New research suggests the act of travelling is found to have positive affects on mental health. With Christmas and New Year’s around the corner and plenty of public holidays on the calendar, we discover the link between taking time off and the benefits to your mental health.
Holidays are perceived as totally different things to each person.
From lazing around home to travelling to a new destination for some sightseeing, however you choose to spend those much deserved days off, it’s been proven that travelling can do wonders to your mental wellbeing.
Identifying the links between mental health and travel can be easy. Some beneficial factors include:
- Stress reliever
- Improve happiness and satisfaction
- Release from burnout
- Personal reinvention
- Boosts overall health and wellbeing
Stepping away from the daily grind helps rewire the brain
Are you packing your bags and travelling abroad for the holidays?
Turning off your emails, removing yourself from work and disconnecting from the everyday routine for an extended period of time will set your mind at ease.
Travel is known to be a proven stress reliever as one study from Austria found that merely three days into a holiday the traveller was already feeling less stressed, anxious and overall more rested.
Happiness and satisfaction are innately tied together. The thinking, planning and anticipation of travel boosts each of these attributes.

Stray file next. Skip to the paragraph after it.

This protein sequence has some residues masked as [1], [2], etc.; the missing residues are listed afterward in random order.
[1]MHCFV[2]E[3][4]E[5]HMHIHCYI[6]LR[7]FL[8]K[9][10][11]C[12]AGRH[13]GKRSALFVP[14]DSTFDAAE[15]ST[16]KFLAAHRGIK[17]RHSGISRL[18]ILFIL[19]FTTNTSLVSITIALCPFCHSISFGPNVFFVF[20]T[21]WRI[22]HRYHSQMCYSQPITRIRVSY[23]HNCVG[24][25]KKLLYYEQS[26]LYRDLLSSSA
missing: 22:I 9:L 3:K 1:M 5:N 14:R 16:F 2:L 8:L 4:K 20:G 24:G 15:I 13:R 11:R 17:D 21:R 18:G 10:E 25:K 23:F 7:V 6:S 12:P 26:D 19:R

A study from Cornell University found the multi-step process of looking forward to then going away on a trip substantially increases happiness and mental health.
On a deeper level, travel can promote personal reinvention.
Experienced travellers will teach you to learn the different perspectives, lifestyles, principles and values of a foreign country.
By travelling and interacting with people and places across the world, you too can incorporate what you’ve learnt into your normal, everyday life.
Does travelling provide lasting mental health benefits?
A holiday is the gift that keeps on giving.
The mental refreshing and rejuvenating factors of a holiday don’t stop there, however!
It’s been noted that people experience stress far less at least five weeks after the holiday.
Although not everyone has the time or money to take a holiday, it’s highly encouraged to try take a few days or weeks away from work and your routine.
Even a short respite has incredibly restorative benefits.
Take some time for yourself and revive the mind.